The story of Sharpeville has been etched in the minds of South Africans for the past 60 years and has become a contested narrative among politicians.
But, for the people who barely survived the massacre of 1960 by the apartheid police, the events of the day are as distinct on the eve of the 60 year anniversary as they were then.
According to the regime’s records, 69 people were killed.
Eighty-four-year-old Ellen Motshidisi-Mohane’s wrinkled hand wipes her eyes time and time again as she recalls the day her life and that of many others changed forever.
Before the interview began, that gesture was accompanied by a deep sigh when she heard what brought Eyewitness News to her door.
Her friend and neighbour, 74-year-old Perpetua Mpila missed the throngs of people who marched to the old police station against the pass laws as she sat at a nearby corner waiting for a friend.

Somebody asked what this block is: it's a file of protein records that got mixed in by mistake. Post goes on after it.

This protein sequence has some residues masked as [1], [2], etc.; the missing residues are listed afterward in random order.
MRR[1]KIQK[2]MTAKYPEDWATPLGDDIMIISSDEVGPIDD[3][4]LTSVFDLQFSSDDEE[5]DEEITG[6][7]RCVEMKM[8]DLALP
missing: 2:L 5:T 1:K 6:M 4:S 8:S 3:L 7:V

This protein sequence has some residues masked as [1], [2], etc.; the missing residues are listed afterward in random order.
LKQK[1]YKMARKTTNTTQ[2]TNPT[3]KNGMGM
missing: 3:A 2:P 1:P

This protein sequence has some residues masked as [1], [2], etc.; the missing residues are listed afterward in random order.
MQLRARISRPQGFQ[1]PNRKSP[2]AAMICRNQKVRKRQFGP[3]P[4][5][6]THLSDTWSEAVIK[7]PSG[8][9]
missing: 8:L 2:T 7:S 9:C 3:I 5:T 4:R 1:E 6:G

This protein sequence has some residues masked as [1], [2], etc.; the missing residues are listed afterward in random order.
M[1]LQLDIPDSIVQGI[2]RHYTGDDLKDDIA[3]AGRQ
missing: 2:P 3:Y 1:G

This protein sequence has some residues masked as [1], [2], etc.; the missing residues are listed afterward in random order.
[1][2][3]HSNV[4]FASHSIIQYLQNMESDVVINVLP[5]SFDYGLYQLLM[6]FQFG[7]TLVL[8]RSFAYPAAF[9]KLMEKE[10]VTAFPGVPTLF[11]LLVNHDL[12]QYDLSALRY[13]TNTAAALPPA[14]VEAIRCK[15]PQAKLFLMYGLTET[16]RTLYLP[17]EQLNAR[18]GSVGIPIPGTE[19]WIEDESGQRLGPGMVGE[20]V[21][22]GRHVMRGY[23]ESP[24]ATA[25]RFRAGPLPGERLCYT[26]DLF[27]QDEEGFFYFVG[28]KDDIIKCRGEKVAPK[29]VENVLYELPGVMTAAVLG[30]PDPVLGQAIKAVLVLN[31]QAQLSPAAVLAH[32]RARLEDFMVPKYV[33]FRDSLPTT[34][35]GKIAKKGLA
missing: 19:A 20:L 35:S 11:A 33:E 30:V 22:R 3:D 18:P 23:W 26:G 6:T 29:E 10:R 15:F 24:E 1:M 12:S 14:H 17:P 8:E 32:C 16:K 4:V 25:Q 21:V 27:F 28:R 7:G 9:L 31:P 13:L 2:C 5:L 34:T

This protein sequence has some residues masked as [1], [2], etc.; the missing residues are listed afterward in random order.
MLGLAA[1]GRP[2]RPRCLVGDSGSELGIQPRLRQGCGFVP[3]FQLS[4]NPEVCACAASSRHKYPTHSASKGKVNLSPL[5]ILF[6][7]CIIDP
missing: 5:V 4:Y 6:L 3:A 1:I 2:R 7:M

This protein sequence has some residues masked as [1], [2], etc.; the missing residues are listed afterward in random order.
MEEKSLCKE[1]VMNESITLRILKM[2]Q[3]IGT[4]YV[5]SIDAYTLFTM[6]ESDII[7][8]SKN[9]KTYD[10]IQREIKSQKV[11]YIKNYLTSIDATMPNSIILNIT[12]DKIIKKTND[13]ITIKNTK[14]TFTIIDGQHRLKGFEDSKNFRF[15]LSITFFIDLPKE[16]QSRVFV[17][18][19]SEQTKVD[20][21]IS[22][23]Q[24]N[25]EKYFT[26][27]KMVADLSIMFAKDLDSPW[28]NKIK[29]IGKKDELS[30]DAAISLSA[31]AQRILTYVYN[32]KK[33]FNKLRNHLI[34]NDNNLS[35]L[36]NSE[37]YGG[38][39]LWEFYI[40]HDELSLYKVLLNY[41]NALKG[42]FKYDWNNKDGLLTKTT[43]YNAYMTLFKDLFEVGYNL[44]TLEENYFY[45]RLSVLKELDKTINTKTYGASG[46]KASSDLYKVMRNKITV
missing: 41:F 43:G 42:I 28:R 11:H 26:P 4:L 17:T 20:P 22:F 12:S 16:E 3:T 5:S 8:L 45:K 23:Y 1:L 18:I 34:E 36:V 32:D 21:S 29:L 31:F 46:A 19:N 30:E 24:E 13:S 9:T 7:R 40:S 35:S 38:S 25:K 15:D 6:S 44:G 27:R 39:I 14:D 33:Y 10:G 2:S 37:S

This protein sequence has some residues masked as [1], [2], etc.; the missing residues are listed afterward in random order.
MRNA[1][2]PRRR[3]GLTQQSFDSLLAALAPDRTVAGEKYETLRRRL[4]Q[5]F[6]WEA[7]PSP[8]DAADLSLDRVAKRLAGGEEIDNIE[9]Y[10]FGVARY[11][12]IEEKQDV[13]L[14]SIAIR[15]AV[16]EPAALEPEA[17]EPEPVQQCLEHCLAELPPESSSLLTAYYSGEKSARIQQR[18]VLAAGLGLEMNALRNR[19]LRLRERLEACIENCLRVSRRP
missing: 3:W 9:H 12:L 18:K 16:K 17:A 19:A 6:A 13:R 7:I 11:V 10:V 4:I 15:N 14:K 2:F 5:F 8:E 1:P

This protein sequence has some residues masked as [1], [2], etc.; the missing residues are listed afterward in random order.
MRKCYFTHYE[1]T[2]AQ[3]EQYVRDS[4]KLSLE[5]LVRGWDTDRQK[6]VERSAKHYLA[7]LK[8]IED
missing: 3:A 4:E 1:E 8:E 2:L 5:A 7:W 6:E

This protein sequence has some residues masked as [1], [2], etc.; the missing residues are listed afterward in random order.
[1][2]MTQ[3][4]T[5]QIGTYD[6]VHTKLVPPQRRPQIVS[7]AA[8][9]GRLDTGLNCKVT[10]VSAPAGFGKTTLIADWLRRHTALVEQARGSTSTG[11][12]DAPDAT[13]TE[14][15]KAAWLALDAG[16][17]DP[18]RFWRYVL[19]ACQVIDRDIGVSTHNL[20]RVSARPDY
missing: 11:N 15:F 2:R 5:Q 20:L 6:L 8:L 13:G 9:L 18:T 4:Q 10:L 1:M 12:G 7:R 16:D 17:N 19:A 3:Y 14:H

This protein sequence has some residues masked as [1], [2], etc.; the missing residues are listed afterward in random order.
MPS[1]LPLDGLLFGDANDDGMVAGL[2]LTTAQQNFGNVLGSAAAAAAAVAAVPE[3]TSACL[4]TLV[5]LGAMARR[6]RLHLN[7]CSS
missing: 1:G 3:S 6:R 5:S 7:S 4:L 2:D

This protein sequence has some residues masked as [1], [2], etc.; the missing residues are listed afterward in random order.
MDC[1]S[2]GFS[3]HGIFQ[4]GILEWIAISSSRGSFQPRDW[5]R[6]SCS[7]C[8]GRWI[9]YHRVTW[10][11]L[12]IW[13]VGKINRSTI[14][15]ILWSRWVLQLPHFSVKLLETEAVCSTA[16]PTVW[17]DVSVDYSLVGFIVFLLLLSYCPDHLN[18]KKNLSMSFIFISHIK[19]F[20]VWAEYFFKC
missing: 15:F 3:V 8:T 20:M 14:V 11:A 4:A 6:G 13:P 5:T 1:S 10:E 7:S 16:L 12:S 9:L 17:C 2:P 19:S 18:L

“I was not even properly seated when they started shooting – ko ko ko ko – I stood up and ran down.”
What followed in the days after was weeks of mourning.
The women say even dogs appeared to have lost the appetite for life and that’s when it struck them that life would never be the same for the orderly township.
There was increased surveillance, mass arrests and most recently an attempt to erase the actual events of the day, but through all of this, the survivors maintain they would do it all over again, for it was better to fight than fall back in the face of repression.